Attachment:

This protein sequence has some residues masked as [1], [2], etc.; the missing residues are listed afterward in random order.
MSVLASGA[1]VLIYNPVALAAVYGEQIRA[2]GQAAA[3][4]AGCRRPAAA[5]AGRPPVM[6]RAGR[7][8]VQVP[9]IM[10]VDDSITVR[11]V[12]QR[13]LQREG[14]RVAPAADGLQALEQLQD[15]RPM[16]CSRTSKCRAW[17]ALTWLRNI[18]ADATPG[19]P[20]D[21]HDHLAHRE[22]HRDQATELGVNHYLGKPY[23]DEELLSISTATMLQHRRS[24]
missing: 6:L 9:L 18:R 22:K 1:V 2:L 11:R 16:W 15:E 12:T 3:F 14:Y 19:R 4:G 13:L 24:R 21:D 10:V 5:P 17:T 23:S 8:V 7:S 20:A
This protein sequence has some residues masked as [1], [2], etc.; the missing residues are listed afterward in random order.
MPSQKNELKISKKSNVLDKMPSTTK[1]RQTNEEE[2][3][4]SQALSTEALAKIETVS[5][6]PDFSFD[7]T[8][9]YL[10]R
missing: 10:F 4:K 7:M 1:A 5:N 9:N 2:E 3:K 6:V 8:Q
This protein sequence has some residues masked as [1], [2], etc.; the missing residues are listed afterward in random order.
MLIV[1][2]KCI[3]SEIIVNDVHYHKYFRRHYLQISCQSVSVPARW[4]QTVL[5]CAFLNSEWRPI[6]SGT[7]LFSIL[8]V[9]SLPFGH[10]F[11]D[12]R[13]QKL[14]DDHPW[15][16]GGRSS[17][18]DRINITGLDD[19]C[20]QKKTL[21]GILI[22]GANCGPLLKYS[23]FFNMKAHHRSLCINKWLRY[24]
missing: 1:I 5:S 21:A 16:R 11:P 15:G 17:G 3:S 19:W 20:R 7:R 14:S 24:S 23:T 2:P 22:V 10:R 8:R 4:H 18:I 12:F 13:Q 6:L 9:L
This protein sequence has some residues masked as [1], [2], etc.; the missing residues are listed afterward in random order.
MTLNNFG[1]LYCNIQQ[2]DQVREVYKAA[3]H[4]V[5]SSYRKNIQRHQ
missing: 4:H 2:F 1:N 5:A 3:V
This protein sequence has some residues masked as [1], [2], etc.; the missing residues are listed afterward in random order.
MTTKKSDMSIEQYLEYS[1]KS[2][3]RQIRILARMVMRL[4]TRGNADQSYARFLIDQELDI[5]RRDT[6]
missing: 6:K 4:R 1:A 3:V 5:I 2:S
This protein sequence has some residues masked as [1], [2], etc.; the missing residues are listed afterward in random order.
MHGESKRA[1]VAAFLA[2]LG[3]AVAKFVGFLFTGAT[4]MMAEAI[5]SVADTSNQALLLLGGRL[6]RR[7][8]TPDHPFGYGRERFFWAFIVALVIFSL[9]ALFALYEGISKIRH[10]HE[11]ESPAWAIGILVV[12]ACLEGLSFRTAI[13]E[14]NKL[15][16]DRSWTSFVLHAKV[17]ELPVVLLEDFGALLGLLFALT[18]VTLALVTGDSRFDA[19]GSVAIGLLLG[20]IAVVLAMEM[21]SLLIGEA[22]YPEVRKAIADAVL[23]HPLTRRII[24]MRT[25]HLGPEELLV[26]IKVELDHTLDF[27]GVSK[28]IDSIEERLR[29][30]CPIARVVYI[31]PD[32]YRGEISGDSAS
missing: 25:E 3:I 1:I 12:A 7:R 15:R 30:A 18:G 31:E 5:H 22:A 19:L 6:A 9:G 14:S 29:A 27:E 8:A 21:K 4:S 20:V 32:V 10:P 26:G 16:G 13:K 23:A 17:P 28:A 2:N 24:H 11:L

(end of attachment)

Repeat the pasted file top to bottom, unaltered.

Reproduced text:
This protein sequence has some residues masked as [1], [2], etc.; the missing residues are listed afterward in random order.
MSVLASGA[1]VLIYNPVALAAVYGEQIRA[2]GQAAA[3][4]AGCRRPAAA[5]AGRPPVM[6]RAGR[7][8]VQVP[9]IM[10]VDDSITVR[11]V[12]QR[13]LQREG[14]RVAPAADGLQALEQLQD[15]RPM[16]CSRTSKCRAW[17]ALTWLRNI[18]ADATPG[19]P[20]D[21]HDHLAHRE[22]HRDQATELGVNHYLGKPY[23]DEELLSISTATMLQHRRS[24]
missing: 6:L 9:L 18:R 22:K 1:V 2:L 11:R 16:W 15:E 12:T 3:F 14:Y 19:R 4:G 13:L 24:R 21:D 10:V 5:P 17:T 23:S 8:V 7:S 20:A
This protein sequence has some residues masked as [1], [2], etc.; the missing residues are listed afterward in random order.
MPSQKNELKISKKSNVLDKMPSTTK[1]RQTNEEE[2][3][4]SQALSTEALAKIETVS[5][6]PDFSFD[7]T[8][9]YL[10]R
missing: 10:F 4:K 7:M 1:A 5:N 9:N 2:E 3:K 6:V 8:Q
This protein sequence has some residues masked as [1], [2], etc.; the missing residues are listed afterward in random order.
MLIV[1][2]KCI[3]SEIIVNDVHYHKYFRRHYLQISCQSVSVPARW[4]QTVL[5]CAFLNSEWRPI[6]SGT[7]LFSIL[8]V[9]SLPFGH[10]F[11]D[12]R[13]QKL[14]DDHPW[15][16]GGRSS[17][18]DRINITGLDD[19]C[20]QKKTL[21]GILI[22]GANCGPLLKYS[23]FFNMKAHHRSLCINKWLRY[24]
missing: 1:I 5:S 21:A 16:R 11:P 15:G 17:G 3:S 19:W 20:R 7:R 14:S 24:S 23:T 2:P 22:V 10:R 8:R 4:H 18:I 12:F 13:Q 6:L 9:L
This protein sequence has some residues masked as [1], [2], etc.; the missing residues are listed afterward in random order.
MTLNNFG[1]LYCNIQQ[2]DQVREVYKAA[3]H[4]V[5]SSYRKNIQRHQ
missing: 4:H 2:F 1:N 5:A 3:V
This protein sequence has some residues masked as [1], [2], etc.; the missing residues are listed afterward in random order.
MTTKKSDMSIEQYLEYS[1]KS[2][3]RQIRILARMVMRL[4]TRGNADQSYARFLIDQELDI[5]RRDT[6]
missing: 6:K 4:R 1:A 3:V 5:I 2:S
This protein sequence has some residues masked as [1], [2], etc.; the missing residues are listed afterward in random order.
MHGESKRA[1]VAAFLA[2]LG[3]AVAKFVGFLFTGAT[4]MMAEAI[5]SVADTSNQALLLLGGRL[6]RR[7][8]TPDHPFGYGRERFFWAFIVALVIFSL[9]ALFALYEGISKIRH[10]HE[11]ESPAWAIGILVV[12]ACLEGLSFRTAI[13]E[14]NKL[15][16]DRSWTSFVLHAKV[17]ELPVVLLEDFGALLGLLFALT[18]VTLALVTGDSRFDA[19]GSVAIGLLLG[20]IAVVLAMEM[21]SLLIGEA[22]YPEVRKAIADAVL[23]HPLTRRII[24]MRT[25]HLGPEELLV[26]IKVELDHTLDF[27]GVSK[28]IDSIEERLR[29][30]CPIARVVYI[31]PD[32]YRGEISGDSAS
missing: 25:E 3:I 1:I 12:A 7:R 15:R 30:A 18:G 31:E 5:H 22:A 19:L 6:A 9:G 14:S 29:A 27:E 8:A 21:K 4:S 20:V 32:V 10:P 26:G 16:G 13:K 23:A 17:P 28:A 2:N 24:H 11:L